driving a " brown Toyota Corolla," and that he would be in the area within " 20 minutes [or] 1/2 an hour."
[¶3] Thereafter, Officer Brandae Hilby received a computerized message from dispatch advising her that " there would be a brown Toyota coming in westbound off of Route 75." The message further relayed that " Roger Jordan[, with whom Officer Hilby had never worked,] would be driving the car[,] and he advised he would have a headlight out." " [Jordan] also advised dispatch that one of the occupants in the car would be having a large amount of crack cocaine on their person." Dispatch gave Officer Hilby a license plate number for the Toyota, but Officer Hilby could not remember any part of it except " K34," and she could not remember whether dispatch gave her the name of the passenger in the car. Officer Hilby went to Route 75, where Jordan indicated he would be, and two to three minutes later she saw the brown Toyota. Jordan flashed his headlight, Officer Hilby activated the emergency lights on her squad car, and Jordan pulled over to the side of the road; Officer Hilby stopped the car based on the fact that the driver's-side headlight on the car was not working.
[¶4] After Officer Hilby initiated the stop, three other officers arrived on the scene, and Jordan gave permission for the police to search his car. During that search, officers found, among other things, a cylindrical glass tube used to ingest cocaine and several knotted baggies of crack cocaine. These items were found in a backpack, which was positioned between defendant's legs when she was sitting in the car, and a small coat that defendant had wrapped around her but left inside the car when she exited.
[¶5] Officer Aaron Haas, one of the officers who arrived on the scene, testified that he had spoken to Jordan at least twice within a month or two before October 11, 2011. When Jordan would call Officer Haas, who was working with the street-crimes unit at that time, he would always identify himself. Jordan, who did not receive any type of benefit from the police for the information he gave them, would tell Officer Haas about defendant's involvement in drug-related activities. Officer Haas did not speak with Officer Hilby before Jordan's car was stopped.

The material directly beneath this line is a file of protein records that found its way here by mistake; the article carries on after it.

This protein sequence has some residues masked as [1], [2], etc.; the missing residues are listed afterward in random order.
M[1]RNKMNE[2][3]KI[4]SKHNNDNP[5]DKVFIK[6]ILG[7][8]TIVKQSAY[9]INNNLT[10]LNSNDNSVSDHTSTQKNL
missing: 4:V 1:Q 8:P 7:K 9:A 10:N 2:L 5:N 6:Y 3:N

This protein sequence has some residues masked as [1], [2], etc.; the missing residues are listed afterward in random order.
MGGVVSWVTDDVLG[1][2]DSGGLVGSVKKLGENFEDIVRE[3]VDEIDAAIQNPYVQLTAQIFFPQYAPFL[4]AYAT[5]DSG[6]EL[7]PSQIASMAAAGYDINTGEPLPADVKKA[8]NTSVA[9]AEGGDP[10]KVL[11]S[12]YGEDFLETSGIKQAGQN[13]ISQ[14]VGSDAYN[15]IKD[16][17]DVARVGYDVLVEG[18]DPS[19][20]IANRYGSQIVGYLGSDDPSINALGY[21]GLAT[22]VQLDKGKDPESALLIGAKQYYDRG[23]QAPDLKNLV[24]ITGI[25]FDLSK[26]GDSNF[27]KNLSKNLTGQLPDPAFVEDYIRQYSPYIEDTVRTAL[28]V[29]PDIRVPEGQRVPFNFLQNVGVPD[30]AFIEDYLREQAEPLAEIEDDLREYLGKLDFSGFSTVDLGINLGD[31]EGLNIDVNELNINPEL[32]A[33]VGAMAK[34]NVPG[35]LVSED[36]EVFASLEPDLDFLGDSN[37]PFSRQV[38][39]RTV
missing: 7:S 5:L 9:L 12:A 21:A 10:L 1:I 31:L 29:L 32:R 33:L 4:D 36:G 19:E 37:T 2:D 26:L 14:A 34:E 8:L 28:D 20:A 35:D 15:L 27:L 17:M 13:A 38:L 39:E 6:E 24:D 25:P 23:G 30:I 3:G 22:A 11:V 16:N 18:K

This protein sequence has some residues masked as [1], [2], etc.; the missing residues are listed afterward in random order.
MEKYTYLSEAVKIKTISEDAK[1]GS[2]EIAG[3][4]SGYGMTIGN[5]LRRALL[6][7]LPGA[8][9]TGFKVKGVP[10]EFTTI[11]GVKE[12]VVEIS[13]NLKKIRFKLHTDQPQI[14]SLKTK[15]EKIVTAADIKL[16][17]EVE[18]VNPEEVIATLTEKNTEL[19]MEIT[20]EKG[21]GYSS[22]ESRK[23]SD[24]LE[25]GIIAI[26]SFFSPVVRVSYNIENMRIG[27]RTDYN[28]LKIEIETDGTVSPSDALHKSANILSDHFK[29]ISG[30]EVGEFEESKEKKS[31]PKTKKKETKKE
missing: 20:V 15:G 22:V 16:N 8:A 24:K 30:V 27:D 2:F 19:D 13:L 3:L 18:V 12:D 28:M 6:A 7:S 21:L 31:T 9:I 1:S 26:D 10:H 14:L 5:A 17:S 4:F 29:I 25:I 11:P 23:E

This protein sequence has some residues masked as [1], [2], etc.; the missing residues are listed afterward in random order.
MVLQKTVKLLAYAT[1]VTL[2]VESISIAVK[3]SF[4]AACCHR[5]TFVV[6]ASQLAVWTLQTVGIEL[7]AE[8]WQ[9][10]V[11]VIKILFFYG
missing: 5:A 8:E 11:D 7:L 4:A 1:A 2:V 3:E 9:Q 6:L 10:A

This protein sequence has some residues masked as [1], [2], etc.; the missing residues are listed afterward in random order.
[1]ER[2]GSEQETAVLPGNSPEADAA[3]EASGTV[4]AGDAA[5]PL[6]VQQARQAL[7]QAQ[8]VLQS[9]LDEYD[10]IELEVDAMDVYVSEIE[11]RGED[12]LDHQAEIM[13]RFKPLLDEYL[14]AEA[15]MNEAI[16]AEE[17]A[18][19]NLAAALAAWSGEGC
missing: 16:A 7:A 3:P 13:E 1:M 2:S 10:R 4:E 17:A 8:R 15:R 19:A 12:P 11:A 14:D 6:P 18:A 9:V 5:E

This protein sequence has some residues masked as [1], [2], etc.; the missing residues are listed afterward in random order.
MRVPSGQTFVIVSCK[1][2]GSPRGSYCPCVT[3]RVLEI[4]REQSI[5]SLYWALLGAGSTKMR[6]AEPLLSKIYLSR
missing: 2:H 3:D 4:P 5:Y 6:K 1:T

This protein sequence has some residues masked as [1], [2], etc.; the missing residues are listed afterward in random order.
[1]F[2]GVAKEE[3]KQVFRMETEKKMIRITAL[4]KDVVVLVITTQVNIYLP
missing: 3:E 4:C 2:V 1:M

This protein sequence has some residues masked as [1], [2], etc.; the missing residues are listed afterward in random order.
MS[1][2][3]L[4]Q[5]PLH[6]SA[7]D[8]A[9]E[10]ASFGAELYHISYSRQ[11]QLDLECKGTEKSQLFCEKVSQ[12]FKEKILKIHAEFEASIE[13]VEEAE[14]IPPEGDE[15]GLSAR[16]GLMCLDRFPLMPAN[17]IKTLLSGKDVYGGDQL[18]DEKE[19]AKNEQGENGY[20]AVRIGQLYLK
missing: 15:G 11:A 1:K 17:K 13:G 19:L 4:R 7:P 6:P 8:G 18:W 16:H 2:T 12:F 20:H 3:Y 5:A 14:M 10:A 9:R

[¶6] The trial court denied defendant's motion to quash her arrest and suppress the evidence seized. In doing so, the court found that Jordan was a reliable informant given the fact that he was a private citizen; provided the police with a description of the car, including the registration number and the fact that one headlight was out; told the police the route that the car would be traveling; and told the police when the car would arrive at a specific location.
[¶7] At defendant's bench trial, Officer Hilby testified that the glass cylinder that the police found in the jacket in Jordan's car was a crack pipe. The pipe was burnt at one end, and it had a burnt residue inside it. In the backpack, Officer Hilby found a charboy and several pushers, which are used along with a crack pipe to ingest cocaine or heroin. She also found a couple of pieces of crack cocaine. Tests done on a loose substance found in the backpack indicated that the substance was cocaine. The trial court found defendant guilty of unlawful possession of a controlled substance and unlawful possession of drug paraphernalia.
[¶8] At sentencing, the State asked for, among other things, 30 months of probation and jail time on the conviction of unlawful possession of a controlled substance. The State believed that this was appropriate based on information contained in the presentence investigation report (PSI). Specifically, although defendant
admitted to using many different types of illegal drugs daily, she denied possessing any drugs when the police stopped Jordan's car. Defendant admitted that she used drugs because she enjoyed the way they made her feel, and she asked that, if she were ...